The Greek myth of Persephone is helpful here. Persephone was the virgin daughter of Demeter, Goddess of agriculture. One morning she strolled through a sun-bathed field picking wild flowers with her companions. Suddenly the earth shook, a chasm appeared in the ground and Dark Hades, the King of the Underworld, emerged in a charcoal chariot drawn by black stallions. He swept alongside Persephone and yanked her into the chariot, and disappeared back into the chasm. This is sometimes called the Rape of Persephone. This was a ‘painful’ event for both daughter and mother. The young girl was forced down into the dark Underworld where she ate a few seeds from a pomegranate, obliging her to return to Hades for a few months each year. What do we make of this story? Many have said this myth explains the seasons, and others say it describes the violent wedding rituals of ancient Greece where girls were forced to leave home and live with their husband’s families. But let’s look at it psychologically or soulfully.

One soul-making perspective would suggest that often painful events come upon us like a rape, unexpected and suddenly we are yanked from the sunny day into a dark depression. A painful moment becomes protracted suffering. This perspective would say it is not unusual to experience a great loss and know subsequent months of darkness as a result. Eating the seeds and being obligated to return to Hades for 4-6 months out of the year suggest that soul-making includes periods of sunny, florid days with companions, and periods of solitude and reflection in dark places. In other words, Persephone is in each of us, and suffering is not just optional, but required for depth of soul.

This is not a crusade for suffering or dwelling in darkness. It is a recognition that sometimes soul work is done through prolonged emotional affliction. Like the seasons, suffering has a course to run and work to be done; aspects of the old self to be torn down, rubble to be cleared away, renovating to be done at the invisible or unconscious levels of existence.


When my son was killed in Afghanistan, spiritual platitudes about unnecessary suffering were most often annoying. The pain of Jason’s death persisted for months. The pain became suffering, pathos, prolonged agony and it wasn’t optional, unless I chose pharmaceuticals or escapist meditation techniques. There was necessary grief, anger, melancholy, apathy and a host of other emotional wrecking-balls smashing into walls of my old self that did not want to be torn down. I could feel the iron thoughts slam into my head and heart, crushing my assumptions and expectations of how life should look. You should not have to bury your twenty five year old son. I was sure I was having a nightmare and would sometimes literally shake my head to wake up. I resisted and argued with the twisted wreckage of my perceptions of ‘the way it should be.’ I sat in the debris piles of old photographs and grade school journals written by my dead boy. I replayed images of his final living moments, standing, fighting, being shot, falling – was it on his face or his back? Unsolicited images came, of him bleeding and dying in the early morning hours in a remote Afghani valley. I sorted through duffle bags and hauled away old clothes belonging to my sweet son, touching them, wearing them, smelling them, weeping over them as I put them into boxes to take to the Goodwill. Many of them I kept. After about eight months, the darkness and agony began to subside, but this is another story altogether.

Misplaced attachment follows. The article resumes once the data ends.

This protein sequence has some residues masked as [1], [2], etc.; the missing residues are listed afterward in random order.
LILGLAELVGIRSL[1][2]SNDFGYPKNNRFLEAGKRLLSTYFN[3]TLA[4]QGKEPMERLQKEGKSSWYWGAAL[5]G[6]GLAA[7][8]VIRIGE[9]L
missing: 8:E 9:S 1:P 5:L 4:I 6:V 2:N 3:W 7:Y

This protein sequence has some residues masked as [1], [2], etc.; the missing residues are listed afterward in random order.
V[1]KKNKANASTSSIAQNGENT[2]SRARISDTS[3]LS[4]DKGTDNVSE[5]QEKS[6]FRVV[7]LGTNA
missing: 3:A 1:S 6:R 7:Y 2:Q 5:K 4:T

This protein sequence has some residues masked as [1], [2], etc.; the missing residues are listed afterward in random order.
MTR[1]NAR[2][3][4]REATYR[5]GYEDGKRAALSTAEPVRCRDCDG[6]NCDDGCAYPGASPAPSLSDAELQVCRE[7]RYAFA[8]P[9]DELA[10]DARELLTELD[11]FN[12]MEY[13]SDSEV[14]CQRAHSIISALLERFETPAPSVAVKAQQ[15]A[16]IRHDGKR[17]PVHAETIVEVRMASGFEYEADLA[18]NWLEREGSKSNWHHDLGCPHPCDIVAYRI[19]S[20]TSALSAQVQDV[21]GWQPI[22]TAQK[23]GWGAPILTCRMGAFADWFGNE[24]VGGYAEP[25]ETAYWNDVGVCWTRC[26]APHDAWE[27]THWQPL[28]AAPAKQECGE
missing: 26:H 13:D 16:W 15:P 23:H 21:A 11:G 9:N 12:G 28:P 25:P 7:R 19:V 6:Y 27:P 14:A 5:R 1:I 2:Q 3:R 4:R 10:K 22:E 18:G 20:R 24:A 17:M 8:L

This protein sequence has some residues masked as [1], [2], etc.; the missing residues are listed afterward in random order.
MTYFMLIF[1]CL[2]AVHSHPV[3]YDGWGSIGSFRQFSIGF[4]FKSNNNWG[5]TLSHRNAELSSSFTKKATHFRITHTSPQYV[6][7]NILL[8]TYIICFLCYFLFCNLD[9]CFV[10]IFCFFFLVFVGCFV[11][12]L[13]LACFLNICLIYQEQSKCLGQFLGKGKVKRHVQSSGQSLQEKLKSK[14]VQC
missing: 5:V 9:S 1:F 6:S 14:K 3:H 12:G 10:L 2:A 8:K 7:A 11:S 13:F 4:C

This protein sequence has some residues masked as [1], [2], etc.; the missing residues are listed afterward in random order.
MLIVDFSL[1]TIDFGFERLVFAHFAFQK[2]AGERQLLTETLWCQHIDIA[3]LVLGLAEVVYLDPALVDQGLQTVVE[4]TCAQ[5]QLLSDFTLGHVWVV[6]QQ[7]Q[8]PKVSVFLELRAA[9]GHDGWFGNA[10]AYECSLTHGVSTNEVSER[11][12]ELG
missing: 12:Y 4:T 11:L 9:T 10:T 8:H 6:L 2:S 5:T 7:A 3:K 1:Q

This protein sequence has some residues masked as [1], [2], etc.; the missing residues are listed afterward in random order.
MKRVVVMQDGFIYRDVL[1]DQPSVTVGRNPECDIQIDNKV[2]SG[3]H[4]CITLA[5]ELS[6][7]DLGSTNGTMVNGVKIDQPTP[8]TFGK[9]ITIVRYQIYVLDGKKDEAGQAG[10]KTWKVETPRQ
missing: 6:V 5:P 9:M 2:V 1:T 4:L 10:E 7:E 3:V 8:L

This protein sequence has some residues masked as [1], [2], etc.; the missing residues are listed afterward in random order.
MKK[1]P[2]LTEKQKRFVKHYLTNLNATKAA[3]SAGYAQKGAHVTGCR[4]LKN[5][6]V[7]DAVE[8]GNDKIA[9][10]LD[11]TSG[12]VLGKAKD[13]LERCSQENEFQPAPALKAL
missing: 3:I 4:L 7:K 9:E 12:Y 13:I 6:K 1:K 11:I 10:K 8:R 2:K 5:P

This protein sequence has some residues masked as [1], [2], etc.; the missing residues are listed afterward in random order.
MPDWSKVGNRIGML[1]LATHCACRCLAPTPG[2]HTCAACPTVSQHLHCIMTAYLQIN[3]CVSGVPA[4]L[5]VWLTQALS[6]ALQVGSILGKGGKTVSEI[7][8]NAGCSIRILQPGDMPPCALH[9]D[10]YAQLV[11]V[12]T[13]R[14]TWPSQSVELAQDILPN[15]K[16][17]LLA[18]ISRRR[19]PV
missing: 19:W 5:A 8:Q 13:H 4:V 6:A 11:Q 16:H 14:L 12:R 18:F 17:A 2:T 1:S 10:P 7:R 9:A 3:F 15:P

Was this suffering a waste of time? Was it really ‘optional’?

No. It was as necessary as the year long demolition and clearing of the Twin Towers. It was required. In order to rebuild a new dwelling, it took time to clear away the old deconstructed Towers.

Before his crucifixion, Jesus was looking at the huge Jewish Temple and said, “This temple will be torn down and in three days be built again.” John’s gospel said Jesus was speaking of his spiritual body, not the literal temple. Soul destroys and rebuilds. “Three days” refers to the perfect amount of time of destruction and suffering, and only the one suffering destruction of self will know that. Soul often unmakes before it remakes, and this is uncomfortable for most of us.

To continue, click here: The Necessity of Subjective Suffering